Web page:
Please use this identifier to cite or link to this item: http://hdl.handle.net/2440/51431
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Type: Journal article
Title: Seed supply for broadscale restoration: maximizing evolutionary potential
Author: Broadhurst, L.
Lowe, A.
Coates, D.
Cunningham, S.
McDonald, M.
Vesk, P.
Yates, C.
Citation: Evolutionary Applications, 2008; 1(4):587-597
Publisher: Wiley-Blackwell Publishing, Inc.
Issue Date: 2008
ISSN: 1752-4571
1752-4571
Statement of
Responsibility: 
Linda M. Broadhurst, Andrew Lowe, David J. Coates, Saul A. Cunningham, Maurice McDonald, Peter A. Vesk and Colin Yates
Abstract: Restoring degraded land to combat environmental degradation requires the collection of vast quantities of germplasm (seed). Sourcing this material raises questions related to provenance selection, seed quality and harvest sustainability. Restoration guidelines strongly recommend using local sources to maximize local adaptation and prevent outbreeding depression, but in highly modified landscapes this restricts collection to small remnants where limited, poor quality seed is available, and where harvesting impacts may be high. We review three principles guiding the sourcing of restoration germplasm: (i) the appropriateness of using 'local' seed, (ii) sample sizes and population characteristics required to capture sufficient genetic diversity to establish self-sustaining populations and (iii) the impact of over-harvesting source populations. We review these topics by examining current collection guidelines and the evidence supporting these, then we consider if the guidelines can be improved and the consequences of not doing so. We find that the emphasis on local seed sourcing will, in many cases, lead to poor restoration outcomes, particularly at broad geographic scales. We suggest that seed sourcing should concentrate less on local collection and more on capturing high quality and genetically diverse seed to maximize the adaptive potential of restoration efforts to current and future environmental change.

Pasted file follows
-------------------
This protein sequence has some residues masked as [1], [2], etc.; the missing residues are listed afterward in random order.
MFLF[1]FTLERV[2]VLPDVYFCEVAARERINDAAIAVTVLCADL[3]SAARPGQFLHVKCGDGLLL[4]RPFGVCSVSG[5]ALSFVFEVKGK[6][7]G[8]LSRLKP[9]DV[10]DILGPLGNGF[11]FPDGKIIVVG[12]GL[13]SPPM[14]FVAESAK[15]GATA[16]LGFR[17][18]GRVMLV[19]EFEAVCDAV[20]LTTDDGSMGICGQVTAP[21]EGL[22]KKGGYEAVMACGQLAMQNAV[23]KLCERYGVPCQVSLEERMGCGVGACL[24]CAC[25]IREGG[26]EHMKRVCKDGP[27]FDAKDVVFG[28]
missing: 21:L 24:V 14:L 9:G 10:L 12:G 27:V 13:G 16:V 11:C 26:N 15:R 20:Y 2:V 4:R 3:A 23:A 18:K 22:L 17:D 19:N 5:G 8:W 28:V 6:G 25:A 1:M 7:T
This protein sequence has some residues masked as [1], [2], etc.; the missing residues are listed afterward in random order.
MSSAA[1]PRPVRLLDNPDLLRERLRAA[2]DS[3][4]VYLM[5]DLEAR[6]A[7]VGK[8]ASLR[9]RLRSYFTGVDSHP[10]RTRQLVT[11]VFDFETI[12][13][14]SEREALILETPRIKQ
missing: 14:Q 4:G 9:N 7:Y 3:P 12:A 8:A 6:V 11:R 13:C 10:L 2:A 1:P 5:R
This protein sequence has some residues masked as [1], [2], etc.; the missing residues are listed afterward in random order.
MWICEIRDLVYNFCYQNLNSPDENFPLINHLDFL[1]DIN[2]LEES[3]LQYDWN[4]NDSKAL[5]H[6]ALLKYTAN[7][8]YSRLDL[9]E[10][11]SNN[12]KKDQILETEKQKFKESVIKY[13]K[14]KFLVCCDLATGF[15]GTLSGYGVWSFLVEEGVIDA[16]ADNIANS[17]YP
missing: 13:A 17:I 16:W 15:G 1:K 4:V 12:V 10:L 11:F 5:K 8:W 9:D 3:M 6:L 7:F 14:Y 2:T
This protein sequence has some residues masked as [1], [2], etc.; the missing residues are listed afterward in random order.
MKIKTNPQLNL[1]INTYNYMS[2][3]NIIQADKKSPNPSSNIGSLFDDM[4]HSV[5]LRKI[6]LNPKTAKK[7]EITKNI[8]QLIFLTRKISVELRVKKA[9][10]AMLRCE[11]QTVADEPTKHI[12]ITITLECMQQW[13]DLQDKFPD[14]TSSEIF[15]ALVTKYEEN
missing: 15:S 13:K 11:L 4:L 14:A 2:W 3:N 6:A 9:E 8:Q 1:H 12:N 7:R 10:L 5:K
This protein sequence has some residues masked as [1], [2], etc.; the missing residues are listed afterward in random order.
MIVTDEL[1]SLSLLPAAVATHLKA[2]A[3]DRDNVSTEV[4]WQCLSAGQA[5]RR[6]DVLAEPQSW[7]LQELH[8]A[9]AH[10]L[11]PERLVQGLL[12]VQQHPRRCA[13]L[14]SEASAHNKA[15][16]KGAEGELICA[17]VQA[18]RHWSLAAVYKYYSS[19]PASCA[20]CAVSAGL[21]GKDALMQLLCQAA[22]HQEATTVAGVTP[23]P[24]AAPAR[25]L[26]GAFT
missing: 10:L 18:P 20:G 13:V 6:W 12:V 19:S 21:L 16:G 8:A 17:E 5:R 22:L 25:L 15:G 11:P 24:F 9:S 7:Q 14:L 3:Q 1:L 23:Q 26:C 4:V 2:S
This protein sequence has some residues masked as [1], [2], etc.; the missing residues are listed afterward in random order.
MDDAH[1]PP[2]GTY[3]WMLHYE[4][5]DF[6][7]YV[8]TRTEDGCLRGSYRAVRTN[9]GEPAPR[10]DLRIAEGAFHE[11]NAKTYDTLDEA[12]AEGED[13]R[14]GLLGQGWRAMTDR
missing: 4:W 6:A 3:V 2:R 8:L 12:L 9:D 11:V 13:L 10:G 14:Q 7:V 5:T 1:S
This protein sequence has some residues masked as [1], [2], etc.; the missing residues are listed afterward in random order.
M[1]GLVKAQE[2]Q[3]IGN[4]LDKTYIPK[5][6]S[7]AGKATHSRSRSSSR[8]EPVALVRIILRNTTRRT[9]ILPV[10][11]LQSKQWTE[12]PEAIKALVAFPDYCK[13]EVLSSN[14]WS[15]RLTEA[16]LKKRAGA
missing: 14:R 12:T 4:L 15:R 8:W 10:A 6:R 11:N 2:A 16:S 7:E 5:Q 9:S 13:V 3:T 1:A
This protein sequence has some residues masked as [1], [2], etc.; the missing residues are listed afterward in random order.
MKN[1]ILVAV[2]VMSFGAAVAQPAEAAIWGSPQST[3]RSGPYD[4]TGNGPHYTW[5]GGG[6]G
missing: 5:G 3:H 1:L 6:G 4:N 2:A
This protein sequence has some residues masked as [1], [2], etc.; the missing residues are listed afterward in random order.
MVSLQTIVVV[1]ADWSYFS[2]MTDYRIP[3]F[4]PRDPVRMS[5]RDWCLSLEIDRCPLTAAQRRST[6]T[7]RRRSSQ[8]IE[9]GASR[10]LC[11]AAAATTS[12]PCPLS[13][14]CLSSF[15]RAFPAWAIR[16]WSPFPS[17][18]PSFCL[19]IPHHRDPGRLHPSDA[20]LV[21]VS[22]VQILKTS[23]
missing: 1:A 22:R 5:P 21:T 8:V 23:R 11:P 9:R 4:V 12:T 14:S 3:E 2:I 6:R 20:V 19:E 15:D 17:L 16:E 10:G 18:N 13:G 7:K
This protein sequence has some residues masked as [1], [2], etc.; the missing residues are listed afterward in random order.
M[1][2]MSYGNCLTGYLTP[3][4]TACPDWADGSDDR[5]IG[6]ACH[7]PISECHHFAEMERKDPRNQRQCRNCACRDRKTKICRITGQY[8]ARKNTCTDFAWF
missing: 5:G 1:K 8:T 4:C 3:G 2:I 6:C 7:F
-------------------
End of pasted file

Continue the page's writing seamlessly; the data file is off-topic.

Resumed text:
Keywords: evolutionary potential; genetic diversity; germplasm; provenance; restoration; seed quality.
RMID: 0020090116
DOI: 10.1111/j.1752-4571.2008.00045.x
Appears in Collections:Earth and Environmental Sciences publications
Environment Institute Leaders publications

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